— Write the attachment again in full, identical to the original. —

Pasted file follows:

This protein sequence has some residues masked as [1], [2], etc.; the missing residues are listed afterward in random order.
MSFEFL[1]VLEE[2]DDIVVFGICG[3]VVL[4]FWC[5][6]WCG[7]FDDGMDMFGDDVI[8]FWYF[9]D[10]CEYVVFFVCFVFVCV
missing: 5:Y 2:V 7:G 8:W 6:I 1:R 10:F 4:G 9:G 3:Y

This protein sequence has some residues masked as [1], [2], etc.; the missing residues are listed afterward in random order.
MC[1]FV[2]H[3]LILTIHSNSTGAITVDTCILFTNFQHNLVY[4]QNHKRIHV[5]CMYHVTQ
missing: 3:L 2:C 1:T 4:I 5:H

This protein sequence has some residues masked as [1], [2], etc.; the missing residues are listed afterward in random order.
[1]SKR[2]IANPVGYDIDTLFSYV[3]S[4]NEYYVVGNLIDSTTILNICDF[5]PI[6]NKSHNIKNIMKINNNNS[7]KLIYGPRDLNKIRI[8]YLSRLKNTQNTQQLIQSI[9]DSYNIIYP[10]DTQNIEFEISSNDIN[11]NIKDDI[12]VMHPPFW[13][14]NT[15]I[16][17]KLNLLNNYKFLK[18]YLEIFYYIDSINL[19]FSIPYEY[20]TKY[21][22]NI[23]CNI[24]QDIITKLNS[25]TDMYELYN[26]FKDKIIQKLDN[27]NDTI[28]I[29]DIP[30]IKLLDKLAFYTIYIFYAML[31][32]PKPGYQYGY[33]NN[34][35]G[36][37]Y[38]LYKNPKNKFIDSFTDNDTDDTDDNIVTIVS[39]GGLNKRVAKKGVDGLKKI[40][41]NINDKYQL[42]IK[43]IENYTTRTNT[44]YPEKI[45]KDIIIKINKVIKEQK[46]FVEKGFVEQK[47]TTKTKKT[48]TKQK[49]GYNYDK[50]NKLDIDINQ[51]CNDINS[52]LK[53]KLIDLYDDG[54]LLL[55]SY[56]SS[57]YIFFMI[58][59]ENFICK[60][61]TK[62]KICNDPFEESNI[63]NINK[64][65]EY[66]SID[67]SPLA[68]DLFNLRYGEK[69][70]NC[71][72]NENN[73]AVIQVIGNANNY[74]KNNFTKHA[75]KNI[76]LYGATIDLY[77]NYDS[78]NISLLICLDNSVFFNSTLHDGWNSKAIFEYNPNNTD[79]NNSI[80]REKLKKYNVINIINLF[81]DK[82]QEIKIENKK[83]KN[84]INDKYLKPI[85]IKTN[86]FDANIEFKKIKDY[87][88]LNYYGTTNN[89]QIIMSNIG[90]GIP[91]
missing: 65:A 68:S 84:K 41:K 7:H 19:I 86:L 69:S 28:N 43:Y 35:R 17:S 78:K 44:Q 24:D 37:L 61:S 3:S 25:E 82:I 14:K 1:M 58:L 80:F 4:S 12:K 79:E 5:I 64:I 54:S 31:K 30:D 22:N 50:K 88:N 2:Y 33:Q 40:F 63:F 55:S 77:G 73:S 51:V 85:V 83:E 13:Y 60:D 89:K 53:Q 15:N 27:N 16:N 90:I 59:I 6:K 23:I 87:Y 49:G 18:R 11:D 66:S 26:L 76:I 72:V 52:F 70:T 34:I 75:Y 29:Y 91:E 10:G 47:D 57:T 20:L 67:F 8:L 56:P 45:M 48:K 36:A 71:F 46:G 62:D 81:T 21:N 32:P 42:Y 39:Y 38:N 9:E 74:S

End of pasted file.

This protein sequence has some residues masked as [1], [2], etc.; the missing residues are listed afterward in random order.
MSFEFL[1]VLEE[2]DDIVVFGICG[3]VVL[4]FWC[5][6]WCG[7]FDDGMDMFGDDVI[8]FWYF[9]D[10]CEYVVFFVCFVFVCV
missing: 5:Y 2:V 7:G 8:W 6:I 1:R 10:F 4:G 9:G 3:Y

This protein sequence has some residues masked as [1], [2], etc.; the missing residues are listed afterward in random order.
MC[1]FV[2]H[3]LILTIHSNSTGAITVDTCILFTNFQHNLVY[4]QNHKRIHV[5]CMYHVTQ
missing: 3:L 2:C 1:T 4:I 5:H

This protein sequence has some residues masked as [1], [2], etc.; the missing residues are listed afterward in random order.
[1]SKR[2]IANPVGYDIDTLFSYV[3]S[4]NEYYVVGNLIDSTTILNICDF[5]PI[6]NKSHNIKNIMKINNNNS[7]KLIYGPRDLNKIRI[8]YLSRLKNTQNTQQLIQSI[9]DSYNIIYP[10]DTQNIEFEISSNDIN[11]NIKDDI[12]VMHPPFW[13][14]NT[15]I[16][17]KLNLLNNYKFLK[18]YLEIFYYIDSINL[19]FSIPYEY[20]TKY[21][22]NI[23]CNI[24]QDIITKLNS[25]TDMYELYN[26]FKDKIIQKLDN[27]NDTI[28]I[29]DIP[30]IKLLDKLAFYTIYIFYAML[31][32]PKPGYQYGY[33]NN[34][35]G[36][37]Y[38]LYKNPKNKFIDSFTDNDTDDTDDNIVTIVS[39]GGLNKRVAKKGVDGLKKI[40][41]NINDKYQL[42]IK[43]IENYTTRTNT[44]YPEKI[45]KDIIIKINKVIKEQK[46]FVEKGFVEQK[47]TTKTKKT[48]TKQK[49]GYNYDK[50]NKLDIDINQ[51]CNDINS[52]LK[53]KLIDLYDDG[54]LLL[55]SY[56]SS[57]YIFFMI[58][59]ENFICK[60][61]TK[62]KICNDPFEESNI[63]NINK[64][65]EY[66]SID[67]SPLA[68]DLFNLRYGEK[69][70]NC[71][72]NENN[73]AVIQVIGNANNY[74]KNNFTKHA[75]KNI[76]LYGATIDLY[77]NYDS[78]NISLLICLDNSVFFNSTLHDGWNSKAIFEYNPNNTD[79]NNSI[80]REKLKKYNVINIINLF[81]DK[82]QEIKIENKK[83]KN[84]INDKYLKPI[85]IKTN[86]FDANIEFKKIKDY[87][88]LNYYGTTNN[89]QIIMSNIG[90]GIP[91]
missing: 65:A 68:S 84:K 41:K 7:H 19:I 86:L 69:S 28:N 43:Y 35:R 17:S 78:K 44:Q 24:D 37:L 61:S 3:S 25:E 82:I 14:K 1:M 58:L 80:F 4:S 12:K 79:E 5:I 64:I 54:S 31:K 30:D 22:N 50:K 88:N 2:Y 33:Q 40:F 63:F 55:S 77:G 73:S 51:V 85:V 83:E 13:Y 60:D 89:K 53:Q 15:N 27:N 16:N 90:I 59:I 6:K 23:I 87:Y 49:G 18:R 11:D 66:S 26:L 76:I 72:V 52:F 70:T 34:I 75:Y 29:Y 91:E 10:G 47:D 57:T 20:L 67:F 8:L 56:P 45:M 48:K 36:A 71:F 46:G 62:D 81:T 21:N 32:P 42:Y 39:Y 38:N 9:E 74:S